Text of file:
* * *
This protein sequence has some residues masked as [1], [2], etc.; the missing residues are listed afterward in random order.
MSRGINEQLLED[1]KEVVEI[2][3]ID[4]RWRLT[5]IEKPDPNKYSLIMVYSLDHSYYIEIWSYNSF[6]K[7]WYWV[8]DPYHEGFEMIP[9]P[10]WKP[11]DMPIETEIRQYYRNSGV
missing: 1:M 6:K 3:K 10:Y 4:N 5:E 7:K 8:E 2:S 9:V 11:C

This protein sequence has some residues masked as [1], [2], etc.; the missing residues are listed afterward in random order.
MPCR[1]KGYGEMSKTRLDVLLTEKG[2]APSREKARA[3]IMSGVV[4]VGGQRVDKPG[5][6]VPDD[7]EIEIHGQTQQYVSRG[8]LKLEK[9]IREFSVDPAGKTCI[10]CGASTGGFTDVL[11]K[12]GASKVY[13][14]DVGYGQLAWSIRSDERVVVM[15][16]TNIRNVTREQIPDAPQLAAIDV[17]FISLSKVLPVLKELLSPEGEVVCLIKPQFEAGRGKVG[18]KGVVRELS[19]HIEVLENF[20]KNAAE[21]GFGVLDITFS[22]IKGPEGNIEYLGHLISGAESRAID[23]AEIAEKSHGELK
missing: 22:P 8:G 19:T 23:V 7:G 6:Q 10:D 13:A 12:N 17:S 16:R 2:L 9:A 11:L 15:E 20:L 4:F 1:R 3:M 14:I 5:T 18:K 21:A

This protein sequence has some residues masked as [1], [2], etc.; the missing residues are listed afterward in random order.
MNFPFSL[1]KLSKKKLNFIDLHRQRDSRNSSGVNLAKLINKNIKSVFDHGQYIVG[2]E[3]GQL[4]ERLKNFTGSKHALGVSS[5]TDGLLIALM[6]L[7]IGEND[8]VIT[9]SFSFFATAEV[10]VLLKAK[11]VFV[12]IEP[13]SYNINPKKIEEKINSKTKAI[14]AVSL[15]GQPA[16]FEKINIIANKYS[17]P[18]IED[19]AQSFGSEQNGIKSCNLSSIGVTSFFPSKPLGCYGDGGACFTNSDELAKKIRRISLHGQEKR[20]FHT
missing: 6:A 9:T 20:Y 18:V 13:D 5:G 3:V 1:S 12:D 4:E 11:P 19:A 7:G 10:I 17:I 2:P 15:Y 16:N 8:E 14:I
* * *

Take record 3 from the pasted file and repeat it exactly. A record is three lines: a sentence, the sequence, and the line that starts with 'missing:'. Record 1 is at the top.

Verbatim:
This protein sequence has some residues masked as [1], [2], etc.; the missing residues are listed afterward in random order.
MNFPFSL[1]KLSKKKLNFIDLHRQRDSRNSSGVNLAKLINKNIKSVFDHGQYIVG[2]E[3]GQL[4]ERLKNFTGSKHALGVSS[5]TDGLLIALM[6]L[7]IGEND[8]VIT[9]SFSFFATAEV[10]VLLKAK[11]VFV[12]IEP[13]SYNINPKKIEEKINSKTKAI[14]AVSL[15]GQPA[16]FEKINIIANKYS[17]P[18]IED[19]AQSFGSEQNGIKSCNLSSIGVTSFFPSKPLGCYGDGGACFTNSDELAKKIRRISLHGQEKR[20]FHT
missing: 6:A 9:T 20:Y 18:V 13:D 5:G 3:V 1:S 12:D 4:E 11:P 19:A 7:G 10:I 17:I 2:P 15:Y 16:N 8:E 14:I